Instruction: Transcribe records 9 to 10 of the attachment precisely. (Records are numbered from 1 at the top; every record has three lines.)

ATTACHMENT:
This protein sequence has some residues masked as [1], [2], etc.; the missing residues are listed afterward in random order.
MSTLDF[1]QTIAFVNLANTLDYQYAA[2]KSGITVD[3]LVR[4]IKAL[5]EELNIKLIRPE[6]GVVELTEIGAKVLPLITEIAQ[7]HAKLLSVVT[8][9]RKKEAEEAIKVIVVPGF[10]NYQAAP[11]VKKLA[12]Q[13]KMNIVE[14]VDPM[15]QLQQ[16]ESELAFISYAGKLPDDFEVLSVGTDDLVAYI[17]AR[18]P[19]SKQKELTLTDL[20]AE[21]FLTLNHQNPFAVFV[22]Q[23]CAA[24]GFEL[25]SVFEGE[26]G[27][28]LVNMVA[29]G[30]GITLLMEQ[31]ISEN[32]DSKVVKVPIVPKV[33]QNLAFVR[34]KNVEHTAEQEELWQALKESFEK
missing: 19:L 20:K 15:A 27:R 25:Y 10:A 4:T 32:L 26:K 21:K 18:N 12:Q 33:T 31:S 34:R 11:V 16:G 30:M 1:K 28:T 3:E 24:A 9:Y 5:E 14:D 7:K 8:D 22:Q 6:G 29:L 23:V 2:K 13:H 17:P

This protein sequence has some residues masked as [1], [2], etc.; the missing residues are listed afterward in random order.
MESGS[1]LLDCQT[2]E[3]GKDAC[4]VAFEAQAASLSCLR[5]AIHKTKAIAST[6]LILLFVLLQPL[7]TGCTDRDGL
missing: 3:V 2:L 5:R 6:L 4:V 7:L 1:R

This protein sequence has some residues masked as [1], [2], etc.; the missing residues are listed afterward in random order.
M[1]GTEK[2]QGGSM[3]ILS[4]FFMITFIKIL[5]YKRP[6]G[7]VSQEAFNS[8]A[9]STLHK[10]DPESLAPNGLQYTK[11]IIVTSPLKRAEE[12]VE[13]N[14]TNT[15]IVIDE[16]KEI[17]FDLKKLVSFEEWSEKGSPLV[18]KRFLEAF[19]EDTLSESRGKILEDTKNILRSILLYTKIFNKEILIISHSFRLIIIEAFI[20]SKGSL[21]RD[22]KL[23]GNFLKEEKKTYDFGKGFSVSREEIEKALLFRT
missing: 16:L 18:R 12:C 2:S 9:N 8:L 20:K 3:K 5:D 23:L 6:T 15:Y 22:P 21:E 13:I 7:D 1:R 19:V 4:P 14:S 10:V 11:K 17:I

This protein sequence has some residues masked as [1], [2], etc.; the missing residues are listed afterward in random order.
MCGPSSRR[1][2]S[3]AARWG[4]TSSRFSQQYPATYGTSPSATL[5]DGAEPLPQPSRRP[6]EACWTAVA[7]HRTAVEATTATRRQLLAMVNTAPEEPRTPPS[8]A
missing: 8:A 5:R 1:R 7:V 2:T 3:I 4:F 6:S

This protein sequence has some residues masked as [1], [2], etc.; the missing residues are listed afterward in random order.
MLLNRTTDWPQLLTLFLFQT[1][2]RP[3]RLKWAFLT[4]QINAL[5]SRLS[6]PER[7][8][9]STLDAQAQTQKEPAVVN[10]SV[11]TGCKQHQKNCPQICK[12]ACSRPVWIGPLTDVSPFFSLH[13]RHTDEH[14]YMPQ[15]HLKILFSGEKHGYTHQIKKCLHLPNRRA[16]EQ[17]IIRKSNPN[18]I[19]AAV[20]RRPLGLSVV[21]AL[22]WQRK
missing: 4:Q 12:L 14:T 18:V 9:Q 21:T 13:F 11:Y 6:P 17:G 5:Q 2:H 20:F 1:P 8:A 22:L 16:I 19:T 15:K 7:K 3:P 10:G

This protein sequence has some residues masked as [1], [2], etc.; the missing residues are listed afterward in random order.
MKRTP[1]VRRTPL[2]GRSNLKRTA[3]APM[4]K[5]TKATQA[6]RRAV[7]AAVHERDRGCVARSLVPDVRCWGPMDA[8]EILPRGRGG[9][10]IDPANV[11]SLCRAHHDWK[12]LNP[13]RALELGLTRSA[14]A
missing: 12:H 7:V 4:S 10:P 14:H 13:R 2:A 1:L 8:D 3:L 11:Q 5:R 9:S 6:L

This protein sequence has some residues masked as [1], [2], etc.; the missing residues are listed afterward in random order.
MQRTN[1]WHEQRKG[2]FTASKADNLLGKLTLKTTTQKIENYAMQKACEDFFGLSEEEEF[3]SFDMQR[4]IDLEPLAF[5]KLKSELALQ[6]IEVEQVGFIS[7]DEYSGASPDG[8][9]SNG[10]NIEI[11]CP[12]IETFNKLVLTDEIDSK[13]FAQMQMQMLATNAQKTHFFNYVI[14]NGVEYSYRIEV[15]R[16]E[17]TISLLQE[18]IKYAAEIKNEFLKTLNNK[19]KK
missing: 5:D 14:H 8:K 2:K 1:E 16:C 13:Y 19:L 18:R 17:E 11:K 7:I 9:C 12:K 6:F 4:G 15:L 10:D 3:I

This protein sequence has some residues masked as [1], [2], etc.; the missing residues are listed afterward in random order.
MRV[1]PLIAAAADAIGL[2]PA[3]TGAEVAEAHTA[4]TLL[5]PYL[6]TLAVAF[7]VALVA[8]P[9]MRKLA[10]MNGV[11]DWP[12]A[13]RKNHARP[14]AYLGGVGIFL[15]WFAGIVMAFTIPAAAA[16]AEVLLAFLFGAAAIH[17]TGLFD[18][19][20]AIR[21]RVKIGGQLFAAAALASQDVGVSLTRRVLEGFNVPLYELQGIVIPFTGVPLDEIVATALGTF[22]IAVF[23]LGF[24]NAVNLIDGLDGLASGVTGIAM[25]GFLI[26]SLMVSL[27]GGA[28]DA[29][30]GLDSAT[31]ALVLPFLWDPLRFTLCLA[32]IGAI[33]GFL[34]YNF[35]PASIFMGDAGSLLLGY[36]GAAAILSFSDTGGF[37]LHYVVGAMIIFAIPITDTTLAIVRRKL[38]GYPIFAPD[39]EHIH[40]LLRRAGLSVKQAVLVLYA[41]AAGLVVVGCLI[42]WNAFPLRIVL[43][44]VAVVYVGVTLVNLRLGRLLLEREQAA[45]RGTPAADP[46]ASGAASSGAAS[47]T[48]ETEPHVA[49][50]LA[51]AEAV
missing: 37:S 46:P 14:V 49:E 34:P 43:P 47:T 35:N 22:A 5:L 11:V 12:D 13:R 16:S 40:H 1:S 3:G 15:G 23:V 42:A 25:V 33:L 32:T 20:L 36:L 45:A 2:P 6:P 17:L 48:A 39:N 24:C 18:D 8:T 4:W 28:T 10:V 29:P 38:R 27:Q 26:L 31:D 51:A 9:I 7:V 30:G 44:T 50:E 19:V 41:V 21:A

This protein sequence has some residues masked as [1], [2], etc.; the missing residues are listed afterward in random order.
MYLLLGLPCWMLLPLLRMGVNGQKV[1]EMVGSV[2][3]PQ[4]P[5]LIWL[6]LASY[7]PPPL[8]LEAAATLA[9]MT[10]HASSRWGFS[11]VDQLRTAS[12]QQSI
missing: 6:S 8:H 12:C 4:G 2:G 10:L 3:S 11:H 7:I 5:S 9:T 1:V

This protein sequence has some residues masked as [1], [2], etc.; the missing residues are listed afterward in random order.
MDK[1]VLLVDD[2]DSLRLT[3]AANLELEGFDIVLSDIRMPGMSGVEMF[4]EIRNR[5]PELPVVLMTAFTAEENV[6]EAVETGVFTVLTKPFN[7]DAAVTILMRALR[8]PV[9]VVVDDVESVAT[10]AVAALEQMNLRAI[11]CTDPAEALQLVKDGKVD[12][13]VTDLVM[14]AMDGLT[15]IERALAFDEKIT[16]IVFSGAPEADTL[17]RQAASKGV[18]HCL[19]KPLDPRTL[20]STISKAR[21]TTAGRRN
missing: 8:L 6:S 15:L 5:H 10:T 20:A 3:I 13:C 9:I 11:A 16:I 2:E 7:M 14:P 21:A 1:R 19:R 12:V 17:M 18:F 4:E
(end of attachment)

This protein sequence has some residues masked as [1], [2], etc.; the missing residues are listed afterward in random order.
MYLLLGLPCWMLLPLLRMGVNGQKV[1]EMVGSV[2][3]PQ[4]P[5]LIWL[6]LASY[7]PPPL[8]LEAAATLA[9]MT[10]HASSRWGFS[11]VDQLRTAS[12]QQSI
missing: 6:S 8:H 12:C 4:G 2:G 10:L 3:S 11:H 7:I 5:S 9:T 1:V

This protein sequence has some residues masked as [1], [2], etc.; the missing residues are listed afterward in random order.
MDK[1]VLLVDD[2]DSLRLT[3]AANLELEGFDIVLSDIRMPGMSGVEMF[4]EIRNR[5]PELPVVLMTAFTAEENV[6]EAVETGVFTVLTKPFN[7]DAAVTILMRALR[8]PV[9]VVVDDVESVAT[10]AVAALEQMNLRAI[11]CTDPAEALQLVKDGKVD[12][13]VTDLVM[14]AMDGLT[15]IERALAFDEKIT[16]IVFSGAPEADTL[17]RQAASKGV[18]HCL[19]KPLDPRTL[20]STISKAR[21]TTAGRRN
missing: 8:L 6:S 15:L 5:H 10:T 20:A 3:I 13:C 9:I 11:A 16:I 2:E 7:M 14:P 21:A 1:R 19:R 12:V 17:M 18:F 4:E